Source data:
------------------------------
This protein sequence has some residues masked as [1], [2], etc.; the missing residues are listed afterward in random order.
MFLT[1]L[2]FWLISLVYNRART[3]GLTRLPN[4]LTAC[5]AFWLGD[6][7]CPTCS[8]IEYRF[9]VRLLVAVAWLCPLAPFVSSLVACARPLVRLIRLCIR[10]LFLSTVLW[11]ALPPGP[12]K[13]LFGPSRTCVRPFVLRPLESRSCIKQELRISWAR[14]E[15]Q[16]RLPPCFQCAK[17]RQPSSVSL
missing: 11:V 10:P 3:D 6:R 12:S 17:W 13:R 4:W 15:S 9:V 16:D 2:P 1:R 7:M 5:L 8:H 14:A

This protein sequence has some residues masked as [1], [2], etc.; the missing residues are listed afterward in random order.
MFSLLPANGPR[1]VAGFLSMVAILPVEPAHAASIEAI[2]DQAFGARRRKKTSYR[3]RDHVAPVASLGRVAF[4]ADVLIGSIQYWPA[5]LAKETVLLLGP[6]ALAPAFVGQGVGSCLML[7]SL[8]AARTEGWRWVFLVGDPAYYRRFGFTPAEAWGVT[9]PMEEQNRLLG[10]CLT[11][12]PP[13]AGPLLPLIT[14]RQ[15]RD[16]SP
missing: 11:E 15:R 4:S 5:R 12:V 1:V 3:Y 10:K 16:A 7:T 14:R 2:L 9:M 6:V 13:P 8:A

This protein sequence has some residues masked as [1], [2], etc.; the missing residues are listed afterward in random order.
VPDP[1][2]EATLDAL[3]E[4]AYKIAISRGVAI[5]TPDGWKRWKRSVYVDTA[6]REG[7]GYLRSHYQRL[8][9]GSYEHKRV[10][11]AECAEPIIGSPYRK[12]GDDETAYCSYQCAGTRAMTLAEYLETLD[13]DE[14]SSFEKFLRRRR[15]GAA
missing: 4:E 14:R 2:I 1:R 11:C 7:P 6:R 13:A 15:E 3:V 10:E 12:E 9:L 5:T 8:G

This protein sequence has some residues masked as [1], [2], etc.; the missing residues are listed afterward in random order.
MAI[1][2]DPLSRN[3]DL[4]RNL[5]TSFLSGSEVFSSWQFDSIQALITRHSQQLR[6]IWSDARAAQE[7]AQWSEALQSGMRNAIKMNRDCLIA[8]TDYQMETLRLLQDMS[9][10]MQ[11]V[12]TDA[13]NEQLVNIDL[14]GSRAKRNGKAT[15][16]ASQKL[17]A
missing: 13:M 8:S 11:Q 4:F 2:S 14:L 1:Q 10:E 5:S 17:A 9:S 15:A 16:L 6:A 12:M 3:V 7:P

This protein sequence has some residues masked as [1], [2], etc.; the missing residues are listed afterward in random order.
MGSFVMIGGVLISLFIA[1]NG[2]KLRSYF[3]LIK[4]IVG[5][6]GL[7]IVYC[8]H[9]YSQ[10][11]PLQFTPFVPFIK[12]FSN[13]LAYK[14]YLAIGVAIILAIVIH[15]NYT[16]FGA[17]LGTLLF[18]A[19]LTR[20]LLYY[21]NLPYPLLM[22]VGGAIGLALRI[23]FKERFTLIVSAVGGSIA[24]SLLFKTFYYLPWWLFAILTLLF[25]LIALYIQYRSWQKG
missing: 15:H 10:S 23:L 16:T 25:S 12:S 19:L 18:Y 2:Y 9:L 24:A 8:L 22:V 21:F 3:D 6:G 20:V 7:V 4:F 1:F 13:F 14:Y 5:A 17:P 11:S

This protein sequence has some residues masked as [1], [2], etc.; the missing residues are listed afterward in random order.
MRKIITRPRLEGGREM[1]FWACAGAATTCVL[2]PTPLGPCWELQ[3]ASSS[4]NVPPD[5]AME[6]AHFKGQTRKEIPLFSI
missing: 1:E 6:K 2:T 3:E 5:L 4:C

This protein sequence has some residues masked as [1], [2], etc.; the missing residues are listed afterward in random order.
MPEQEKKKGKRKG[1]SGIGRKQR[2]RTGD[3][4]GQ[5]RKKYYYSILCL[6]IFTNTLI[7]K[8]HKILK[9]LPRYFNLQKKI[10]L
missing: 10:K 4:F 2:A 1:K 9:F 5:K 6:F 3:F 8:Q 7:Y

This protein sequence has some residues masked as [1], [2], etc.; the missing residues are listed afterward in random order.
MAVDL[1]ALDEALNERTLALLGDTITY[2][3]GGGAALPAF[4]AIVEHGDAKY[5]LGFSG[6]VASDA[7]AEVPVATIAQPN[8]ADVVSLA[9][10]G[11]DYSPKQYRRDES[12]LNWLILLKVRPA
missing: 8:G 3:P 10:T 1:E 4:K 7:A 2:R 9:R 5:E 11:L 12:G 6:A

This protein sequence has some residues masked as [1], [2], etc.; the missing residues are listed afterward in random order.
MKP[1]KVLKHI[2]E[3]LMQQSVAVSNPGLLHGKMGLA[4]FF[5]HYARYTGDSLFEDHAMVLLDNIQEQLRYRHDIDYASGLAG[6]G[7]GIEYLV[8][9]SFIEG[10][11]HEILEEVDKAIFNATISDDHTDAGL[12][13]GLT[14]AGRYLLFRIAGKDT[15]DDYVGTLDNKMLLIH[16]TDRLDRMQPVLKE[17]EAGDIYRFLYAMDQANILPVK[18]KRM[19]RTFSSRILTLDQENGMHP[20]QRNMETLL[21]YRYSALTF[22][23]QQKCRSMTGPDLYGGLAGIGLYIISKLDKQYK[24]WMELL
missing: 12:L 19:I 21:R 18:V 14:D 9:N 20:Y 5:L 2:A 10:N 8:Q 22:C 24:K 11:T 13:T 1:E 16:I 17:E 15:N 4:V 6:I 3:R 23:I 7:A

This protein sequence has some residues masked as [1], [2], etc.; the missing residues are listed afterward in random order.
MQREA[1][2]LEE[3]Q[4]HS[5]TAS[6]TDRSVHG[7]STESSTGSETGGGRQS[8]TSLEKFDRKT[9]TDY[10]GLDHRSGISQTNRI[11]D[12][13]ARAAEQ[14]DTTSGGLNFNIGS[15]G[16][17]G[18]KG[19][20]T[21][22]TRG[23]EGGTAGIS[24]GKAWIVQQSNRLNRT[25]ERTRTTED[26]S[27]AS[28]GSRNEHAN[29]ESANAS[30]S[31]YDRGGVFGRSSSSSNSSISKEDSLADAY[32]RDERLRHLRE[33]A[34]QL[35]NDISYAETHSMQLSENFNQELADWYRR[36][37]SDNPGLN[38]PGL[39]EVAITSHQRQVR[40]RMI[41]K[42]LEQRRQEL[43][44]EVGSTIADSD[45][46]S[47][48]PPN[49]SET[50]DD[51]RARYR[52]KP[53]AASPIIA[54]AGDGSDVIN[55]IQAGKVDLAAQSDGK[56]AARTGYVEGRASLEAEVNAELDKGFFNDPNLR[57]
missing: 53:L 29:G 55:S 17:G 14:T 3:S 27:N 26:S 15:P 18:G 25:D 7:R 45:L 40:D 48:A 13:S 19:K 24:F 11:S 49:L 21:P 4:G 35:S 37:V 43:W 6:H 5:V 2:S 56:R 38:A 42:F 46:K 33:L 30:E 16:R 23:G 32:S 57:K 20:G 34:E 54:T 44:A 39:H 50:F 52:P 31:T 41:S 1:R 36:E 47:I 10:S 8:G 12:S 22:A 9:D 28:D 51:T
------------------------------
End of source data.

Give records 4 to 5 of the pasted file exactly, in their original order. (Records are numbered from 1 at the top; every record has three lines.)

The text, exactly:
This protein sequence has some residues masked as [1], [2], etc.; the missing residues are listed afterward in random order.
MAI[1][2]DPLSRN[3]DL[4]RNL[5]TSFLSGSEVFSSWQFDSIQALITRHSQQLR[6]IWSDARAAQE[7]AQWSEALQSGMRNAIKMNRDCLIA[8]TDYQMETLRLLQDMS[9][10]MQ[11]V[12]TDA[13]NEQLVNIDL[14]GSRAKRNGKAT[15][16]ASQKL[17]A
missing: 13:M 8:S 11:Q 4:F 2:S 14:L 1:Q 10:E 5:S 17:A 9:S 15:A 16:L 6:A 12:M 3:V 7:P

This protein sequence has some residues masked as [1], [2], etc.; the missing residues are listed afterward in random order.
MGSFVMIGGVLISLFIA[1]NG[2]KLRSYF[3]LIK[4]IVG[5][6]GL[7]IVYC[8]H[9]YSQ[10][11]PLQFTPFVPFIK[12]FSN[13]LAYK[14]YLAIGVAIILAIVIH[15]NYT[16]FGA[17]LGTLLF[18]A[19]LTR[20]LLYY[21]NLPYPLLM[22]VGGAIGLALRI[23]FKERFTLIVSAVGGSIA[24]SLLFKTFYYLPWWLFAILTLLF[25]LIALYIQYRSWQKG
missing: 15:H 10:S 23:L 16:T 25:S 12:S 19:L 18:Y 2:Y 9:L 24:A 8:L 22:V 21:F 3:D 6:G 20:V 7:V 4:F 1:F 13:F 14:Y 5:A 17:P 11:S